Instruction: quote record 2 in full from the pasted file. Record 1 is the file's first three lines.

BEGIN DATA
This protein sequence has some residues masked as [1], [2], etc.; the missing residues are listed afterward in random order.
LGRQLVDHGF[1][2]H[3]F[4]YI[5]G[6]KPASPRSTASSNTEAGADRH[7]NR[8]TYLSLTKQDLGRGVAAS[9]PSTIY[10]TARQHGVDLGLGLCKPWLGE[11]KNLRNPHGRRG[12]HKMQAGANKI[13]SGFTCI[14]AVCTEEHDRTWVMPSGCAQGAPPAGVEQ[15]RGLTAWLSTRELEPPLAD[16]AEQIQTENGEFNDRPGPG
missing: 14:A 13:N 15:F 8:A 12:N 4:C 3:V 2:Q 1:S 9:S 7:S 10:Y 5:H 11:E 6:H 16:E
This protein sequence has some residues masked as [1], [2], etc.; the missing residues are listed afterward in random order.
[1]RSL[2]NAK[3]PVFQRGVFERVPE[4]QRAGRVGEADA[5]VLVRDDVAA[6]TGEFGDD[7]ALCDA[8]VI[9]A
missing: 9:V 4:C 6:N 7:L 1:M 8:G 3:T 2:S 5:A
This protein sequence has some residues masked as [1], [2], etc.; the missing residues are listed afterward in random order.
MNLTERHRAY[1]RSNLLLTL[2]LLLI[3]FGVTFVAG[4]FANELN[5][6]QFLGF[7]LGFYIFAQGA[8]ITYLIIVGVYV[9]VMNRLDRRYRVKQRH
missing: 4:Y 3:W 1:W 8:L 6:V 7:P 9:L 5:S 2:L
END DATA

This protein sequence has some residues masked as [1], [2], etc.; the missing residues are listed afterward in random order.
[1]RSL[2]NAK[3]PVFQRGVFERVPE[4]QRAGRVGEADA[5]VLVRDDVAA[6]TGEFGDD[7]ALCDA[8]VI[9]A
missing: 9:V 4:C 6:N 7:L 1:M 8:G 3:T 2:S 5:A